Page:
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HP: Enterprise customer experience gives edge over Amazon's 'consumer' cloud

Matthew Finnegan | April 15, 2013
HP can stake a bigger claim in the infrastructure as a service (IaaS) market by creating an enterprise-friendly rival to Amazon’s ‘consumer’ cloud, according to the head of the firm’s Converged Cloud unit, Saar Gillai.

HP can stake a bigger claim in the infrastructure as a service (IaaS) market by creating an enterprise-friendly rival to Amazon's 'consumer' cloud, according to the head of the firm's Converged Cloud unit, Saar Gillai.

HP is in the process of reimagining itself in what it terms the 'new style of IT', with its traditional businesses are coming under threat while attempts to move into new areas such as the Autonomy acquisition have proved problematic.

Targeting cloud revenues is top priority for CEO Meg Whitman, as the company attempts to find other avenues of growth says Gillai. According to HP figures, total cloud-related revenues, including sales of cloud services and hardware used to setup clouds, were almost $4 billion for 2012, and this is targeted to double by 2015.

However, while the IaaS market is expected to grow rapidly - with revenues up 47.3 percent this year according to Gartner - the large, traditional IT suppliers lag behind, particularly in comparison to Amazon Web Services' (AWS) scale and breadth of services, while the market gets more crowded.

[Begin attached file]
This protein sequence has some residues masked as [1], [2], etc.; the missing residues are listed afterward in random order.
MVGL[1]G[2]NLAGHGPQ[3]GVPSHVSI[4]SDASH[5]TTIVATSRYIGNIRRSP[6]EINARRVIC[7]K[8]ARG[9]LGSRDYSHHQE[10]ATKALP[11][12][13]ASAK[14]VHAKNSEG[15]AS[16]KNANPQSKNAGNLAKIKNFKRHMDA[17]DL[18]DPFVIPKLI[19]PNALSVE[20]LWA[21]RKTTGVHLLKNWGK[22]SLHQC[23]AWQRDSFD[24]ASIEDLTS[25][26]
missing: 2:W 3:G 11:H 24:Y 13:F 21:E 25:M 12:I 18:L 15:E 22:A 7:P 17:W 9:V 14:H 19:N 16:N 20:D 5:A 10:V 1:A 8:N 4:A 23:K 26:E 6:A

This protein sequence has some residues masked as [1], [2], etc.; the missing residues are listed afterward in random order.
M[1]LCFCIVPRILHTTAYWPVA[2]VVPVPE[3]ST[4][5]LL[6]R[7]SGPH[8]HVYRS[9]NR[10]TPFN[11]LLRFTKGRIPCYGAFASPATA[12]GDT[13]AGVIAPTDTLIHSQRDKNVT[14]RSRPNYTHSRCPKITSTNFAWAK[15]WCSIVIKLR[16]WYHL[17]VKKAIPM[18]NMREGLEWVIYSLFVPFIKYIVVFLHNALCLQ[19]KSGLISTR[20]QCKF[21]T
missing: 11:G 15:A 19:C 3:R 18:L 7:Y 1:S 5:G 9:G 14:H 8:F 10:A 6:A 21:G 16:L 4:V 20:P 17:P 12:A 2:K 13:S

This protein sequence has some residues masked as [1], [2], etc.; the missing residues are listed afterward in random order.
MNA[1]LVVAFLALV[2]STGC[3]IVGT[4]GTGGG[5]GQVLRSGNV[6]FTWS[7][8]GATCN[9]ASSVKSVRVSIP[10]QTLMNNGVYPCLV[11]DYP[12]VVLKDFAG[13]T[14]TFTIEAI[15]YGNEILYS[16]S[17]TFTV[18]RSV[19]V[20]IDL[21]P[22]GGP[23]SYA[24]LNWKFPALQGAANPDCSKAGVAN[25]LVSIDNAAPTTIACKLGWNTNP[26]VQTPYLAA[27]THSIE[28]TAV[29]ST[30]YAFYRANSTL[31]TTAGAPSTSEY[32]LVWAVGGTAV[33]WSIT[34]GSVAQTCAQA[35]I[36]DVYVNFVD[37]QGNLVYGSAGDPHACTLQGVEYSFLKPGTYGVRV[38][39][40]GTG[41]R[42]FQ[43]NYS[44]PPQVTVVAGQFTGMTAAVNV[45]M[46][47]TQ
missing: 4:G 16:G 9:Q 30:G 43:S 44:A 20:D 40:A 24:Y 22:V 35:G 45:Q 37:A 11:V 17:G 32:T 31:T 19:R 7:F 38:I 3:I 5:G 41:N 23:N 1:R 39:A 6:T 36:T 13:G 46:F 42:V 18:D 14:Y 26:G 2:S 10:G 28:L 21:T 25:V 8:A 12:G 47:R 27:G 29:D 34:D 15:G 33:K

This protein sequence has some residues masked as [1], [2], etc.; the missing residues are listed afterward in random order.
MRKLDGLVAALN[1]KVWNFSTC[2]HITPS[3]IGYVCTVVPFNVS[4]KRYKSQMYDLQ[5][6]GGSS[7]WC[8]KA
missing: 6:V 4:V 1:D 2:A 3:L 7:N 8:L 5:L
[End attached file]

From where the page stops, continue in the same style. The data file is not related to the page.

Gillai told ComputerworldUK that the creation of the Converged Cloud business - a pan-HP unit to lead on the delivery of projects across its public, private and managed cloud and traditional IT businesses - is a key element of reforming the company.

"HP is investing a tremendous amount of effort into this, people, revenue, focus," Gillai said. "I talk to Meg and Bill [Veghte] daily about these things and it is definitely seen as a very critical piece, because it goes across all four businesses."

Gillai argues that there are greater concerns for CIOs than cost as enterprise customers move more mission critical workloads into public clouds, and the ability to draw on HP's relationship with enterprise customers - many of whom have had some form of relationship with the company, Gillai says - will be key as the IaaS market grows.

"We are not competing with Amazon - I am not going after the non-SLA, all-you-can-eat, very cheap stuff. Not because we can't do it, but because there is only so much you can do and we are focused on enterprise," he said.

According to Gillai, as the cloud market matures, enterprise customers are more likely to focus on confidence in the secure delivery of cloud services, whether through SLAs or the openness of architecture.

Although analysts have scrutinised HP's SLAs in the past, it is an area where it can offer an alternative to Amazon.

"You are going to see over the next few years, and we have already started seeing it, that there will be a fragmentation of public cloud," he said. "People are going to have tiering, they are going to want public cloud that has these security capabilities, and they are willing to pay for that. Enterprises are looking for solutions, not adventures."

 

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